In Woody Allen’s 2011 Midnight in Paris, Owen Wilson plays a nostalgic screenwriter who somehow finds himself transported back in time to 1920s Paris… a time period which Owen’s character, Gil Pender, deems a “golden age of thinking.” Within his time traveling, Gil is introduced to the important literary, musical, and artistic players of the City of Love.
Among the greats that we have come to know and love, are the Fitzgeralds, both F. Scott and Zelda, Hemingway, Gertrude Stein, Dali, and Picasso. The air of these characters’ portrayal is what drives the movie as whimsical yet historical. Let’s start with artists from 1920s.
Representation vs Reality
When it comes to films such as Midnight in Paris, one must approach the character portrayal and story-line with a grain of salt. The overall genres of the film are comedy, drama, and romance. With that in mind, and also taking into consideration the rest of Allen’s filmography, we must ask ourselves if his representation of the famous artists and writers is mostly exaggerated or is it based in truth? Can it be both? And how does that play to his advantage? And is the combination of these what makes it one of my favorite films of our generation? Quite possibly.
Midnight in Paris, 1920s:
Real life, 1920s: In the film, Picasso is noted as having a mistress, named Adriana. In real life, perhaps his mistress(es, yes multiple) were not as clear. He had many mistresses, ranging from prostitutes to his muses, but only married twice.
Midnight in Paris, 1920s: Adrian Brody’s depiction of the surrealist artist is entertaining. Lest we forget the line, “I see…a rhinoceros!” Allen’s direction and Brody’s depiction of the eccentric man allowed for an over the top representation, and it is safe to say that had they reigned themselves in too tightly, this particular character could have fallen flat.
Real life: Adrian Brody locked in those crazy eyes! Dali was a man known for his crazy antics and personality. His art was larger than life, filled with imagination, and odd themes…melting clocks, deserts, and overall psychoanalytical themes. His works are as theatrical as he was in real life!
Midnight in Paris, 1920s: In the film, Matisse is portrayed by French actor, Yves-Antione Spoto. His role in the film is rather a marginal one.
Real life: Picasso and Matisse first met already in April 1906 and became lifelong friends (and rivals). They were first brought together at the Paris salon of Gertrude Stein with her companion Alice B. Toklas. While numerous artists visiting the Stein salon were not represented among the paintings on the walls at 27 rue de Fleurus, there were plenty of Matisse. He was in that time already a renown master instructing young artists at the Académie Matisse. However, he moved away from Paris in 1917 so maybe in the film, he is portrayed just visiting the City of Lights and old friends…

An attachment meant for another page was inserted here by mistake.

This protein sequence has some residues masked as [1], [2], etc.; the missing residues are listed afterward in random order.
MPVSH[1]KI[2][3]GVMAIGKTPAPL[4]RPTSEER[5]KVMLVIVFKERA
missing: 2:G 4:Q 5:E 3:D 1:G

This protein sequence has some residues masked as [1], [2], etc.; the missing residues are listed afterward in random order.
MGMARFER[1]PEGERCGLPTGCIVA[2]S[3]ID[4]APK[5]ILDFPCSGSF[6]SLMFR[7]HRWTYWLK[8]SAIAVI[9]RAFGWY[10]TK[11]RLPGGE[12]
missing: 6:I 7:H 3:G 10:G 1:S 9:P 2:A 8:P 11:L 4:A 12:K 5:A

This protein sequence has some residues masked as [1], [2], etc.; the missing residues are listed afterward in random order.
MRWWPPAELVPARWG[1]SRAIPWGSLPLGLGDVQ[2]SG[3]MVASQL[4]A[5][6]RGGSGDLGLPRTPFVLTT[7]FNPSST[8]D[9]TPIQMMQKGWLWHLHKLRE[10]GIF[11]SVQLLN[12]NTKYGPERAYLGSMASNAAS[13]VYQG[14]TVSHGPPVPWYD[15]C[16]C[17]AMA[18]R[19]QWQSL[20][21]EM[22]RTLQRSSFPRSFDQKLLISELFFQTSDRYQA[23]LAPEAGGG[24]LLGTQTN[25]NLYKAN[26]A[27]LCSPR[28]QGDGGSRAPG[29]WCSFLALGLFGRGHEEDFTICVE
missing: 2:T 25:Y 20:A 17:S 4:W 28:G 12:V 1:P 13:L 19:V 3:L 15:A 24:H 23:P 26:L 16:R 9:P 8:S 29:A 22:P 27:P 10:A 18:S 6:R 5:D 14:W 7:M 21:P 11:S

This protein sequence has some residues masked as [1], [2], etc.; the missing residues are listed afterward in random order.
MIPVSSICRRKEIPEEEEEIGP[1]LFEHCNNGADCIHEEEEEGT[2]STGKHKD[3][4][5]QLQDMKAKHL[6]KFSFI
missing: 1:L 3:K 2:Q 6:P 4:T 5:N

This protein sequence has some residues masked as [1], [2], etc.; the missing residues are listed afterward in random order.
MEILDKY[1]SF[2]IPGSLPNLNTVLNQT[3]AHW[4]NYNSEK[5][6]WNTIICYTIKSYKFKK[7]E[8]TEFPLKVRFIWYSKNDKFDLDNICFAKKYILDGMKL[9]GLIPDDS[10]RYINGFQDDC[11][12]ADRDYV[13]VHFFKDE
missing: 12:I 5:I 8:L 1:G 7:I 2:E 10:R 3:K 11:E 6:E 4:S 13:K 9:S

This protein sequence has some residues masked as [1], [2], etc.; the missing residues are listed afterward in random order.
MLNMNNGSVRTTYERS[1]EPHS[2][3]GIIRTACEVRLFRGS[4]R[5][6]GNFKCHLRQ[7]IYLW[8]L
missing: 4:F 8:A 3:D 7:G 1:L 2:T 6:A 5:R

Midnight in Paris, 1920s: Tom Cordier’s scene in the film is short-lived but memorable. He is depicted as being serious and philosophical compared to Dali’s over the top attitude towards life with whom he shares a scene.
Real life: Throughout his career, Man Ray dabbled in many mediums and genres of art. He was able to move between abstract art forms such as Cubism and Dada, his work in photography is what most may remember him for. Unfortunately, the film does not spend much time on Man Ray, possibly only including him because he was in the included circle of artists and writers during 1920s Paris. His style of photography, which he himself deemed ‘Rayography,’ would have been an interesting discussion point as it was a camera-less version of capturing images. I believe there was more yet to be discovered and portrayed in the film about this certain character.
I believe it is safe to say that Allen’s film is a homage to the time period while also giving an insight into these artists’ lives and personalities, some in depth and others not so much. Had some of the characters not been portrayed as heavily as they were, perhaps the film would not as enjoyable as it is.
There are several artists that appear after Gil and Adriana experience another time jump… this time into the height of the Moulin Rouge in Paris in the 19th century, where they meet Henri de Toulouse-Lautrec, Edgar Degas, and Paul Gauguin. Let’s keep them for part II.